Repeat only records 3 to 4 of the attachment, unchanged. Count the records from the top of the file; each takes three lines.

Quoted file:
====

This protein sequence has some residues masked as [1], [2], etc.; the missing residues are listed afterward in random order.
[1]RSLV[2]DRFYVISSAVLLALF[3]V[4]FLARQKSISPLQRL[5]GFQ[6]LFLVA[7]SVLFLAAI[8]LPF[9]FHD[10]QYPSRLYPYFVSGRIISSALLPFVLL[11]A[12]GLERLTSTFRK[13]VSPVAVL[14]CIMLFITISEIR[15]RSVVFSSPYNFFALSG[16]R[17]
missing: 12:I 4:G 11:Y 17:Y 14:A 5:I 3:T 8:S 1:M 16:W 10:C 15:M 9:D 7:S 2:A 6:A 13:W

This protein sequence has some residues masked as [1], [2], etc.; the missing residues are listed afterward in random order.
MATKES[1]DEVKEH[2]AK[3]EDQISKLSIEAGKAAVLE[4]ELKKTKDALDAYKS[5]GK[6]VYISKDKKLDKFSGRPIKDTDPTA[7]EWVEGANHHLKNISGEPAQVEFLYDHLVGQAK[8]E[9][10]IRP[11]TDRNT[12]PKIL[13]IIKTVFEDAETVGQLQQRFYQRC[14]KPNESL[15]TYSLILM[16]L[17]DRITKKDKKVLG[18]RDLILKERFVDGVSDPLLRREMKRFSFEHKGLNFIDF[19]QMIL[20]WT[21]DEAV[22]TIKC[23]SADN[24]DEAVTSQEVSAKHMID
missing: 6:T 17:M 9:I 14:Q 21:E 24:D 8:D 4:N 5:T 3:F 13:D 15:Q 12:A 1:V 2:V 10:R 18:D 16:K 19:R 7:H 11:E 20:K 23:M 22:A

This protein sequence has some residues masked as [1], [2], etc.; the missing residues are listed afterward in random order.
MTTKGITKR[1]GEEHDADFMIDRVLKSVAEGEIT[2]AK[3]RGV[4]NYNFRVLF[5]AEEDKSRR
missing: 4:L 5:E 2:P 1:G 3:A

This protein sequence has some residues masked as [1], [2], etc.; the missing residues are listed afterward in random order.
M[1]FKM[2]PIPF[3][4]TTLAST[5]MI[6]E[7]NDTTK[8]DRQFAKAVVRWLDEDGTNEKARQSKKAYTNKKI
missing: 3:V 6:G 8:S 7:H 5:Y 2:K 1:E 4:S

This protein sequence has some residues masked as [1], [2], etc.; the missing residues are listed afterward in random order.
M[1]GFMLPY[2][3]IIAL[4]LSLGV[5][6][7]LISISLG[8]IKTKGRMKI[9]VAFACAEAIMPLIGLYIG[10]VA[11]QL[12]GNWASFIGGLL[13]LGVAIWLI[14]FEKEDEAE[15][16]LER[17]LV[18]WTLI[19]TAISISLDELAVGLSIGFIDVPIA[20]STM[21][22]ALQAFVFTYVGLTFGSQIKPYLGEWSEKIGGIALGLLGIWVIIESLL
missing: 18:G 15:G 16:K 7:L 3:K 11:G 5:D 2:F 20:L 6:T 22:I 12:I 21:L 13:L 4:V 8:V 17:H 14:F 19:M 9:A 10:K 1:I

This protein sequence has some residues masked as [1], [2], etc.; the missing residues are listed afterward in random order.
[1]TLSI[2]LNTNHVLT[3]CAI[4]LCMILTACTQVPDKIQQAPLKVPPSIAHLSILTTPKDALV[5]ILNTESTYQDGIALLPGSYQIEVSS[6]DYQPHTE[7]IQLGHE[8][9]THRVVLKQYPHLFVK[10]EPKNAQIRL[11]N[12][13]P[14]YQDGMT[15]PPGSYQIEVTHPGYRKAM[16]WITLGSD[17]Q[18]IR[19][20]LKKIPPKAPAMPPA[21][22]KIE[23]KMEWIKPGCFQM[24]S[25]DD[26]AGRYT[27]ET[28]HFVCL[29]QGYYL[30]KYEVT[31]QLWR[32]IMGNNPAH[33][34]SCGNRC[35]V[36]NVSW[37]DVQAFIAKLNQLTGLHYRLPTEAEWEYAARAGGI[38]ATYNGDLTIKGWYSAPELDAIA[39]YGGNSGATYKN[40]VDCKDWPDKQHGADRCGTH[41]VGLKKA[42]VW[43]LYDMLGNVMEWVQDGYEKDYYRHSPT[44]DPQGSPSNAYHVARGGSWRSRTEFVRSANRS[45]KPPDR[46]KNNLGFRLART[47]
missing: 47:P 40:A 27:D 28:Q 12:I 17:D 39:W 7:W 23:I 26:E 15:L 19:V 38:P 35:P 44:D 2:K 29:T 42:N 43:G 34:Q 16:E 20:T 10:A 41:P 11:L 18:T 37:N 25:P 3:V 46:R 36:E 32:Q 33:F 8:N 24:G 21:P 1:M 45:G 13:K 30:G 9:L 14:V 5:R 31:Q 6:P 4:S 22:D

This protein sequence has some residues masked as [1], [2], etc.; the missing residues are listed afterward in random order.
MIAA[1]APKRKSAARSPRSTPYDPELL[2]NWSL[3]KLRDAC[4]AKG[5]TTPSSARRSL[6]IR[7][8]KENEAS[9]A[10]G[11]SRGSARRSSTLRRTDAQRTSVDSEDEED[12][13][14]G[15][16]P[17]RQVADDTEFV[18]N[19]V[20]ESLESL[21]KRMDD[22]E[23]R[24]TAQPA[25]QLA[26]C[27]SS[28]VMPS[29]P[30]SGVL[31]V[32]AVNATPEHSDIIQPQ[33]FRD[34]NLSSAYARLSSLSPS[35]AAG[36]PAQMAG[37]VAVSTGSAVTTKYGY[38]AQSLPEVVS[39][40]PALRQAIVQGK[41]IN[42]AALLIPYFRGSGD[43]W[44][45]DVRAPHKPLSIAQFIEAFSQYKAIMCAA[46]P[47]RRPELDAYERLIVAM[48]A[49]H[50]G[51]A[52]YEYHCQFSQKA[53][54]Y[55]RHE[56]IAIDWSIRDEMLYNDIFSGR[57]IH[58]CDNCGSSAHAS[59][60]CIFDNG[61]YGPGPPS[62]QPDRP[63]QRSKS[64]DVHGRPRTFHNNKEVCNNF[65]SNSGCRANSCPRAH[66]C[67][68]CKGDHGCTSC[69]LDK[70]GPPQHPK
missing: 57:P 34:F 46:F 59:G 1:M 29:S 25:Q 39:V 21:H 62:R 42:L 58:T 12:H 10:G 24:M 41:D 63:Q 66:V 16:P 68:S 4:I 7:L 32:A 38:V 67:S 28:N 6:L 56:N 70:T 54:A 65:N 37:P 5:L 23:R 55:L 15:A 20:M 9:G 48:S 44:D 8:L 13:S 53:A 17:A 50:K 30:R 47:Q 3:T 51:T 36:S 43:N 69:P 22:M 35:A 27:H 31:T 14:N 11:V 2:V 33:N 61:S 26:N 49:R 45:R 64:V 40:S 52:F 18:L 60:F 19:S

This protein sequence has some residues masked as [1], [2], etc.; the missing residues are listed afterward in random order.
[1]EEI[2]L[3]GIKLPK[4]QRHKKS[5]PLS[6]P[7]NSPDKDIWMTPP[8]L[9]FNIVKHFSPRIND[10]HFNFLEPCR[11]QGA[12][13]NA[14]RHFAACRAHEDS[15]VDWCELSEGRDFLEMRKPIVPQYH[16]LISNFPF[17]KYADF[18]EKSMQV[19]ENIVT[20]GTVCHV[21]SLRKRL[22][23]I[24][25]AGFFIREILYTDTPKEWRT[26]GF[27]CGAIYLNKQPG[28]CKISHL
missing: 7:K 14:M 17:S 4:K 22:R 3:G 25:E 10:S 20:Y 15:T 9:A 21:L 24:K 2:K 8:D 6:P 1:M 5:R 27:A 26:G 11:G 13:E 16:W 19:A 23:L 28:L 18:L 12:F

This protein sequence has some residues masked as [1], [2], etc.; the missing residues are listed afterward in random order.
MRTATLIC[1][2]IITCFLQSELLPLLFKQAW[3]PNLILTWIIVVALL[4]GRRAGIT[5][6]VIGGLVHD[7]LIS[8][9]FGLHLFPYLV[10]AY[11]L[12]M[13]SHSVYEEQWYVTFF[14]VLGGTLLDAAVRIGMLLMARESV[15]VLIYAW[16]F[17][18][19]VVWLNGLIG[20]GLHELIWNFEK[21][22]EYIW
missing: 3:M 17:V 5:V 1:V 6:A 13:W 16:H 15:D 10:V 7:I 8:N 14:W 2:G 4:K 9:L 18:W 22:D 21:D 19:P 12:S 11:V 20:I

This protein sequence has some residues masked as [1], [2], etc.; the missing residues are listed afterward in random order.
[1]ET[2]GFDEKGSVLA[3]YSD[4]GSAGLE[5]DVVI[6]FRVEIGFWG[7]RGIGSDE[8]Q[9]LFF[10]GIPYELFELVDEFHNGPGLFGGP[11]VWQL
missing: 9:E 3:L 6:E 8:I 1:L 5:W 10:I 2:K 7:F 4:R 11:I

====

This protein sequence has some residues masked as [1], [2], etc.; the missing residues are listed afterward in random order.
MTTKGITKR[1]GEEHDADFMIDRVLKSVAEGEIT[2]AK[3]RGV[4]NYNFRVLF[5]AEEDKSRR
missing: 4:L 5:E 2:P 1:G 3:A

This protein sequence has some residues masked as [1], [2], etc.; the missing residues are listed afterward in random order.
M[1]FKM[2]PIPF[3][4]TTLAST[5]MI[6]E[7]NDTTK[8]DRQFAKAVVRWLDEDGTNEKARQSKKAYTNKKI
missing: 3:V 6:G 8:S 7:H 5:Y 2:K 1:E 4:S